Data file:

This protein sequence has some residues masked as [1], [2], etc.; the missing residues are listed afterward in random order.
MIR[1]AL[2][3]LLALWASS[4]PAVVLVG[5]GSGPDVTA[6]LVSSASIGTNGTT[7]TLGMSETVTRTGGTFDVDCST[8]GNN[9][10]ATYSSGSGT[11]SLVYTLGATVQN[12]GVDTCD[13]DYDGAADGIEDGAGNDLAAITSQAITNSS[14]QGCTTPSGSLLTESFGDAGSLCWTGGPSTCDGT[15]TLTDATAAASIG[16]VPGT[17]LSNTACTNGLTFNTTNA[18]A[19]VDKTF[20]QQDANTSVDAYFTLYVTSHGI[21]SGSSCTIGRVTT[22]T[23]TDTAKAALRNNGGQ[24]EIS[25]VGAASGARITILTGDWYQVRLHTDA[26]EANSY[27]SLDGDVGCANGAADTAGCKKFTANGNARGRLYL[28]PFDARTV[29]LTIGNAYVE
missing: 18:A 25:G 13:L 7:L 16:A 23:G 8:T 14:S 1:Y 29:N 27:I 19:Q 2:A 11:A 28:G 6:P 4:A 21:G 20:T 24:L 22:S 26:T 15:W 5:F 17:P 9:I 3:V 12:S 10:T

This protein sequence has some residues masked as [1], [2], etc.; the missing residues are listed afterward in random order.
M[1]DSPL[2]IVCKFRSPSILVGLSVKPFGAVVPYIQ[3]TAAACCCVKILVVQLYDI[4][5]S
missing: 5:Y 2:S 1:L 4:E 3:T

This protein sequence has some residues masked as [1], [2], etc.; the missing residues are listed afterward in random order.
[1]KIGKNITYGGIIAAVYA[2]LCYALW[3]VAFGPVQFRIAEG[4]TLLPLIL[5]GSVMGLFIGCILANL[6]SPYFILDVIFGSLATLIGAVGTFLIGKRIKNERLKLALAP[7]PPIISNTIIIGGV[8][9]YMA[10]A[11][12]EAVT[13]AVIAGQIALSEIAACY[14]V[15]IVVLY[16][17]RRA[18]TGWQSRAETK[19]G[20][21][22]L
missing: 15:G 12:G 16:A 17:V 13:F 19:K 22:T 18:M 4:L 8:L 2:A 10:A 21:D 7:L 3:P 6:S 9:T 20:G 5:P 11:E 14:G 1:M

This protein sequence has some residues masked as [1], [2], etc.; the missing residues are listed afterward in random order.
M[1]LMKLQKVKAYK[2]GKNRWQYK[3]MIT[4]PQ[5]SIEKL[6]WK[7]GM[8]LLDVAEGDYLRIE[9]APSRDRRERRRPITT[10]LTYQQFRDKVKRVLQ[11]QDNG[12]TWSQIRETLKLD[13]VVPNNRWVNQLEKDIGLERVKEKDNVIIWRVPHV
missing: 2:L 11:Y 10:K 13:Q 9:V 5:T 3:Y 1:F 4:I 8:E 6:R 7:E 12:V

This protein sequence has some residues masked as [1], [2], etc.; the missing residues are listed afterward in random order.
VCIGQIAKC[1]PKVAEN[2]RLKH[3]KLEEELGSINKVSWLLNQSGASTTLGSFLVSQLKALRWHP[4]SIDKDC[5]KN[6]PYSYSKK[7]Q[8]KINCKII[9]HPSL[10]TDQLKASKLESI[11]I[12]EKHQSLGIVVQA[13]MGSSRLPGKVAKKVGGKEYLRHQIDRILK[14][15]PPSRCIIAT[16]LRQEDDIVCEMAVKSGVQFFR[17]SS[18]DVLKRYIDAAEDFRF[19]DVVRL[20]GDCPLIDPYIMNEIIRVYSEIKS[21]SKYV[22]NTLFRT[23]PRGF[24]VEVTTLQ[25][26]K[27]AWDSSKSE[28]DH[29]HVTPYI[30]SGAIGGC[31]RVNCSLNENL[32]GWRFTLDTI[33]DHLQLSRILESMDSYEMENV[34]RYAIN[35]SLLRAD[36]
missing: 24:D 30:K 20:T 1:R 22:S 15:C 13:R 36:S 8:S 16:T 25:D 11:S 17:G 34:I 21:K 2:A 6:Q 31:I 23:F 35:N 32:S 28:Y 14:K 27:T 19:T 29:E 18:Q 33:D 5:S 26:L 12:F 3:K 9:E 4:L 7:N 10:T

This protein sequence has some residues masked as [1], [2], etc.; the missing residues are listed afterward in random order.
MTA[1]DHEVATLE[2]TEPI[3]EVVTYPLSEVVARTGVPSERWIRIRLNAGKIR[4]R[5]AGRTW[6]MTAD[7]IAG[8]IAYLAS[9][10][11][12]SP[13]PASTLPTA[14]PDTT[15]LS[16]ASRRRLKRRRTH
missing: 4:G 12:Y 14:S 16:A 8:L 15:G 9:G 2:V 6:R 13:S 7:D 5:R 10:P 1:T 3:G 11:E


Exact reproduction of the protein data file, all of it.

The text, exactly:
This protein sequence has some residues masked as [1], [2], etc.; the missing residues are listed afterward in random order.
MIR[1]AL[2][3]LLALWASS[4]PAVVLVG[5]GSGPDVTA[6]LVSSASIGTNGTT[7]TLGMSETVTRTGGTFDVDCST[8]GNN[9][10]ATYSSGSGT[11]SLVYTLGATVQN[12]GVDTCD[13]DYDGAADGIEDGAGNDLAAITSQAITNSS[14]QGCTTPSGSLLTESFGDAGSLCWTGGPSTCDGT[15]TLTDATAAASIG[16]VPGT[17]LSNTACTNGLTFNTTNA[18]A[19]VDKTF[20]QQDANTSVDAYFTLYVTSHGI[21]SGSSCTIGRVTT[22]T[23]TDTAKAALRNNGGQ[24]EIS[25]VGAASGARITILTGDWYQVRLHTDA[26]EANSY[27]SLDGDVGCANGAADTAGCKKFTANGNARGRLYL[28]PFDARTV[29]LTIGNAYVE
missing: 18:A 25:G 13:L 7:L 16:A 23:G 8:T 14:S 1:Y 29:N 27:I 19:Q 2:A 11:A 28:G 6:P 4:A 21:G 20:T 24:L 22:S 26:T 15:W 5:F 17:P 9:I 3:V 12:S 10:T

This protein sequence has some residues masked as [1], [2], etc.; the missing residues are listed afterward in random order.
M[1]DSPL[2]IVCKFRSPSILVGLSVKPFGAVVPYIQ[3]TAAACCCVKILVVQLYDI[4][5]S
missing: 5:Y 2:S 1:L 4:E 3:T

This protein sequence has some residues masked as [1], [2], etc.; the missing residues are listed afterward in random order.
[1]KIGKNITYGGIIAAVYA[2]LCYALW[3]VAFGPVQFRIAEG[4]TLLPLIL[5]GSVMGLFIGCILANL[6]SPYFILDVIFGSLATLIGAVGTFLIGKRIKNERLKLALAP[7]PPIISNTIIIGGV[8][9]YMA[10]A[11][12]EAVT[13]AVIAGQIALSEIAACY[14]V[15]IVVLY[16][17]RRA[18]TGWQSRAETK[19]G[20][21][22]L
missing: 15:G 12:G 16:A 17:V 13:F 19:K 22:T 18:M 4:L 8:L 2:A 10:A 21:D 7:L 3:P 6:S 9:T 20:G 5:P 11:E 14:G 1:M

This protein sequence has some residues masked as [1], [2], etc.; the missing residues are listed afterward in random order.
M[1]LMKLQKVKAYK[2]GKNRWQYK[3]MIT[4]PQ[5]SIEKL[6]WK[7]GM[8]LLDVAEGDYLRIE[9]APSRDRRERRRPITT[10]LTYQQFRDKVKRVLQ[11]QDNG[12]TWSQIRETLKLD[13]VVPNNRWVNQLEKDIGLERVKEKDNVIIWRVPHV
missing: 2:L 11:Y 10:K 13:Q 9:V 5:T 3:Y 1:F 4:I 8:E 6:R 7:E 12:V

This protein sequence has some residues masked as [1], [2], etc.; the missing residues are listed afterward in random order.
VCIGQIAKC[1]PKVAEN[2]RLKH[3]KLEEELGSINKVSWLLNQSGASTTLGSFLVSQLKALRWHP[4]SIDKDC[5]KN[6]PYSYSKK[7]Q[8]KINCKII[9]HPSL[10]TDQLKASKLESI[11]I[12]EKHQSLGIVVQA[13]MGSSRLPGKVAKKVGGKEYLRHQIDRILK[14][15]PPSRCIIAT[16]LRQEDDIVCEMAVKSGVQFFR[17]SS[18]DVLKRYIDAAEDFRF[19]DVVRL[20]GDCPLIDPYIMNEIIRVYSEIKS[21]SKYV[22]NTLFRT[23]PRGF[24]VEVTTLQ[25][26]K[27]AWDSSKSE[28]DH[29]HVTPYI[30]SGAIGGC[31]RVNCSLNENL[32]GWRFTLDTI[33]DHLQLSRILESMDSYEMENV[34]RYAIN[35]SLLRAD[36]
missing: 24:D 30:K 20:T 1:R 22:S 15:C 13:R 36:S 8:S 16:T 25:D 11:S 17:G 34:I 21:K 2:A 6:Q 31:I 23:F 35:N 32:S 28:Y 14:K 27:T 19:T 29:E 18:Q 33:D 5:S 26:L 12:F 3:K 9:E 4:L 7:N 10:T

This protein sequence has some residues masked as [1], [2], etc.; the missing residues are listed afterward in random order.
MTA[1]DHEVATLE[2]TEPI[3]EVVTYPLSEVVARTGVPSERWIRIRLNAGKIR[4]R[5]AGRTW[6]MTAD[7]IAG[8]IAYLAS[9][10][11][12]SP[13]PASTLPTA[14]PDTT[15]LS[16]ASRRRLKRRRTH
missing: 4:G 12:Y 14:S 16:A 8:L 15:G 9:G 2:V 6:R 13:S 7:D 5:R 10:P 1:T 3:G 11:E